If you’re going to bother wasting your time trying to be an artist, perhaps the best thing you can do for yourself is to have a sense of humor about your work that comes across as self-aggrandizing. The members of Gainesville, Florida chamber pop conglomerate Tacachale Chamber Orchestra describe their debut record Ocean Floor Funeral as “…The Beatles, The Beach Boys, The Smiths and The Bluegrass Boys playing a funeral…” I wouldn’t have summed the record out in quite that way although after turning the phrase around in my head a while and listening to Ocean Floor Funeral several times I get the sense of where the band are coming from.
The six songs on Ocean Floor Funeral definitely contain elements attributed to each of the aforementioned bands, the Beatle-esque psych sound and layered vocal tracks via the Beach Boys, the sad subject matter which Morrissey was able to inject into even his most uplifting songs, and the banjo seemingly creeps into every track.
Ocean Floor Funeral opens with “Wish You Were Him” a Yellow Submarine sounding orchestral pop ditty the feeling of being underwater as it seemingly drifts along with a quiet and stark humming, over which are layered banjo, electric guitar and electronic samples. Tacachale Chamber Orchestra set the mood here, laying out all their effects in the first song and then making sure each of these effects makes its way, however interchangeably into the next five songs. “Side of the Road” pairs orchestral electric strings with a bouncy piano melody and warm vocals. Near the end the banjo creeps in momentarily if only to keep the formula going.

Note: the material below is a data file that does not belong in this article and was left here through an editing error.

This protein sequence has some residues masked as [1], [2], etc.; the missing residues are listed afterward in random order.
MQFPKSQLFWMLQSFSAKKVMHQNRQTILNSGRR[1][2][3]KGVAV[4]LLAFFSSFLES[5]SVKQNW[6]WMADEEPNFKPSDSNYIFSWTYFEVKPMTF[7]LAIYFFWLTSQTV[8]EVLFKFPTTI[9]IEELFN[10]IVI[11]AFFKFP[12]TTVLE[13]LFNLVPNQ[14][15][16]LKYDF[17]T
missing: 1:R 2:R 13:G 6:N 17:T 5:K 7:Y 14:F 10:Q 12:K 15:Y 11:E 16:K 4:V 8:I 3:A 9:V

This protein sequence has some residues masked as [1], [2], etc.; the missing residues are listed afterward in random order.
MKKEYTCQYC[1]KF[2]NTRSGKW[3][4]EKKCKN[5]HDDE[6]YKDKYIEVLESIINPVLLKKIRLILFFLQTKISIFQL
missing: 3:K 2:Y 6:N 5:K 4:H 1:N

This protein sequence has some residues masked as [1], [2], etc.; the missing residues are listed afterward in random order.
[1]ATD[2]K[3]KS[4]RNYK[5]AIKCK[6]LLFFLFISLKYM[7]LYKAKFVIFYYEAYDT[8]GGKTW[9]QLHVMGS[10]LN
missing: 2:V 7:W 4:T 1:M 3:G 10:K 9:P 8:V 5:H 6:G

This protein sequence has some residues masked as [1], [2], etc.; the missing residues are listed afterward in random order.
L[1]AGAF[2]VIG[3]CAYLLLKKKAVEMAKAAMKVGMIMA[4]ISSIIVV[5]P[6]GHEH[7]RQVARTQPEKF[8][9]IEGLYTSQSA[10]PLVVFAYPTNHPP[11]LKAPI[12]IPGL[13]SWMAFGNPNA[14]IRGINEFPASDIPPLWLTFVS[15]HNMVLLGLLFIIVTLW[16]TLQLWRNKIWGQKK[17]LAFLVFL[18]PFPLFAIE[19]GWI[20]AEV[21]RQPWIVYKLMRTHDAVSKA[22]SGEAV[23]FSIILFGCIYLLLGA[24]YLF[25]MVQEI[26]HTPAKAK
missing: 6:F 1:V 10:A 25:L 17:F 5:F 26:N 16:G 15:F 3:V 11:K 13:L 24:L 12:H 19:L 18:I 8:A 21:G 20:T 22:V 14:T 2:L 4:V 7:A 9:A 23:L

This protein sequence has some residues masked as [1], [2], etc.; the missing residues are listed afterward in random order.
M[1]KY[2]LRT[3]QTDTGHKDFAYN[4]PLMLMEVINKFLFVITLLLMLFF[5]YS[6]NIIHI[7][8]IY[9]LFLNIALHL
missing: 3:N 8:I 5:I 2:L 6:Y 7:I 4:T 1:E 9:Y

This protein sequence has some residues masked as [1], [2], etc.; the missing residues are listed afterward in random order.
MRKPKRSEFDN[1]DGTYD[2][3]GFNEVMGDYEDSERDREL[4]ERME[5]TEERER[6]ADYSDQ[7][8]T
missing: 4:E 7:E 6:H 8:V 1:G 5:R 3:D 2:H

“What's Your Home?” is a Beach Boys likened monk chant, ethereal and the best song on the record. It’s power comes from the harmonization of the multiple vocal tracks and lack of too much instrumentation. “This Verse is Over” and “Don’t Wake Up” are both just a bit over the two-minute mark, but they try to pack so much in both instrumentally and vocally and the songs come off as not fully formed.
Tacachale Chamber Orchestra is definitely onto something good with Ocean Floor Funeral. Their inspirations are solid, though they haven’t quite figured how to take these influences and use them in a less direct way. For all their ambitions, the songs, only one of which hits the three-minute mark, are too short to really leave any sort of lasting impression on the listener.
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